Thomas B. Croat History and current status of systemic research with Araceae (Buy Back Issue)
 ABSTRACT: This paper will cover all systematic and floristic work that deals with Araceae which is known to me. It will not, in general, deal with agronomic papers on Araceae such as the rich literature on taro and its cultivation, nor will it deal with smaller papers of a technical nature or those dealing with pollination biology. It will include review papers on technical subjects and all works, regardless of their nature, of current aroid researchers. It is hoped that other reviews will be forthcoming which will cover separately the technical papers dealing with anatomy, cytology, physiology, palenology, and other similar areas and that still another review will be published on the subject of pollination biology of Araceae and the rich literature dealing with thermogenesis.
Eduardo G. Gonçalves New aroid taxa from Brazil (Buy)
 ABSTRACT: Six new taxa of Brazilian Araceae are here described and illustrated (Philodendron nullinervium E.G.Gonc.; Philodendron tenuispadix E.G.Gonc.; Taccarum crassispathum E.G.Gonc.; Xanthosoma acutum E.G.Gonc., Xanthosoma rotundatum E.G.Gonc. and Xanthosoma pulchrum E.G.Gonc.). Along with them, a new name (Philodendron humile E.G.Gonc.) is proposed for Homalomena solimoense G.M.Barroso, since this has proved to be a species of Philodendron, and simply transferring the epithet as a new combination in Philodendron is likely to lead to confusion with the pre-existing name Philodendron solimoesense A.C. Smith.
J. Hernandez Notes on the Araceae of Botel Tobago (Buy)
 ABSTRACT: Araceae were observed on Botel Tobago. Ecological observations were made on all species seen. Pollinators were observed and collected from Homalomena philippinensis Engl. Zheng and Lu's (2000) species account for Schismatoglottis kotoensis (Hayata) T. C. Huang, J. L. Hsiao, and H. Y. Yeh is translated.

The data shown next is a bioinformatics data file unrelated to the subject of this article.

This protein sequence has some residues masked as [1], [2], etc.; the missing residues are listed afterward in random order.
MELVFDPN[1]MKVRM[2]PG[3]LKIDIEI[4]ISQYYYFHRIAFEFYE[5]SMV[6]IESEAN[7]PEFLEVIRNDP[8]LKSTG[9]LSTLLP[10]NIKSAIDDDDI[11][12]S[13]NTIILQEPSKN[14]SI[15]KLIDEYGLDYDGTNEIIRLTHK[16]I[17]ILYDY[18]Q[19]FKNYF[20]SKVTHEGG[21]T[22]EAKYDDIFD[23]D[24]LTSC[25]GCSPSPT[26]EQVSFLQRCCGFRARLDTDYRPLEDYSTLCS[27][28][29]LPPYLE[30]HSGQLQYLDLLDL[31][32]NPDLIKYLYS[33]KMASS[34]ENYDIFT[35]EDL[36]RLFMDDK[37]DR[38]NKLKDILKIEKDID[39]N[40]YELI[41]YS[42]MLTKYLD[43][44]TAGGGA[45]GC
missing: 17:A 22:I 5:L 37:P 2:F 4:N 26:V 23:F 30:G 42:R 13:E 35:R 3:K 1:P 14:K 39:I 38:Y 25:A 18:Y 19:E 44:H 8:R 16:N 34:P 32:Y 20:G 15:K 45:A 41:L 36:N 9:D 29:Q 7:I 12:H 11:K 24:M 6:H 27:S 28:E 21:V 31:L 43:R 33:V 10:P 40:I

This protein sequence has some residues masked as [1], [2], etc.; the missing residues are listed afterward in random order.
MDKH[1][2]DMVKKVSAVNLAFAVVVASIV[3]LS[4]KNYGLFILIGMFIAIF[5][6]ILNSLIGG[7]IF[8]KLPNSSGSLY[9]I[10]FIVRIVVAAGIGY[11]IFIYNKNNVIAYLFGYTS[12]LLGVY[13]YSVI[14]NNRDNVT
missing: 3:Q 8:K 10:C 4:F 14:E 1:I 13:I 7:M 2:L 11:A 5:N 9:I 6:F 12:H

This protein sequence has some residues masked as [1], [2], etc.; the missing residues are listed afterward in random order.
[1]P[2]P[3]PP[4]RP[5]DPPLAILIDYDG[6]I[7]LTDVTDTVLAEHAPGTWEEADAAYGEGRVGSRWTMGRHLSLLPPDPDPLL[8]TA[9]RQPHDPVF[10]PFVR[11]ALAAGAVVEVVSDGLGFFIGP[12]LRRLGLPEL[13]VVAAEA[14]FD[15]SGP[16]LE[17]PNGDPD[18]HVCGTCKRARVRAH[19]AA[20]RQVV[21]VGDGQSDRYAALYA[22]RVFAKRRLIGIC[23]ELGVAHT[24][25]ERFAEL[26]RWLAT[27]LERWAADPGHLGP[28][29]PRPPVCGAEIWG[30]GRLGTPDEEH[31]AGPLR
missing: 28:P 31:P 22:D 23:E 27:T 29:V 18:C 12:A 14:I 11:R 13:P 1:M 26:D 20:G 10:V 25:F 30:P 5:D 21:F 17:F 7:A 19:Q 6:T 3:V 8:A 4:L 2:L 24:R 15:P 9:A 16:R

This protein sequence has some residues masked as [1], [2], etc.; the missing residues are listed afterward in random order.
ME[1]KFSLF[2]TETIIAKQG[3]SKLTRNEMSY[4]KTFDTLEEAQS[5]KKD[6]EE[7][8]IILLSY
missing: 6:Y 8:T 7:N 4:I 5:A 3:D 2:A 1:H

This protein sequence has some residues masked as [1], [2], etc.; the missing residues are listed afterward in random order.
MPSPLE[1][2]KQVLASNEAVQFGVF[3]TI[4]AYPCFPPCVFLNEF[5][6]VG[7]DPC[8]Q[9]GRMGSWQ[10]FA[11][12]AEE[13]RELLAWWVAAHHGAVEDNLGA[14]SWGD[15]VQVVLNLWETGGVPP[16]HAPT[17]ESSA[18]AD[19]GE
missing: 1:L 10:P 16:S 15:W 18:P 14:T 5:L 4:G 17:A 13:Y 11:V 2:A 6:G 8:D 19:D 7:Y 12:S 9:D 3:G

Thomas B. Croat, Richard P. Wunderlin New taxa of Homalomena (sect. Curmeria) from the neotropics (Buy)
 ABSTRACT: Two new species and one new subspecies of Homalomena sect. Curmaria are described and characterized. These are Homalomena erythropus ssp. allenii Croat, H. kvistii Croat, and H. moffleriana Croat & Grayum.
Josef Bogner The genus Bognera Mayo and Nicolson (Araceae) (Buy)
 ABSTRACT: The genus Bognera Mayo & Nicolson with its single species Bognera recondita (Madison) Mayo & Nicolson, is described and illustrated and its relationships are discussed in detail. Discussions of its history, discovery, distribution, ecology, pollination, etymology and cultivation are given. The genus Bognera is characterized by its creeping rhizome shoot architecture with two cataphylls preceding each foliage leaf, the last one partly enveloping the petiole (a character unique in the family), the essentially parallel-pinnate venation type (philodendroid) but with third order veins in a clearly reticulate pattern, the unconstricted spathe, the stamens of each male flower connate into a synandrium, the female flowers lacking staminodes, the unilocular ovary with a single anatropous ovule on a basal placenta and the inaperturate pollen grains with smooth (psilate) exine.
Thomas B. Croat, Pu Huang, J. Lake, Carla V. Kostelac Araceae of the flora of Reserva La Planada, Nariño Department, Colombia (Part 1) (Buy Back Issue)
Guy Gusman, David Scherberich Arisaema wrayi Hemsl. -- Observations on the development of seedlings and geographical distribution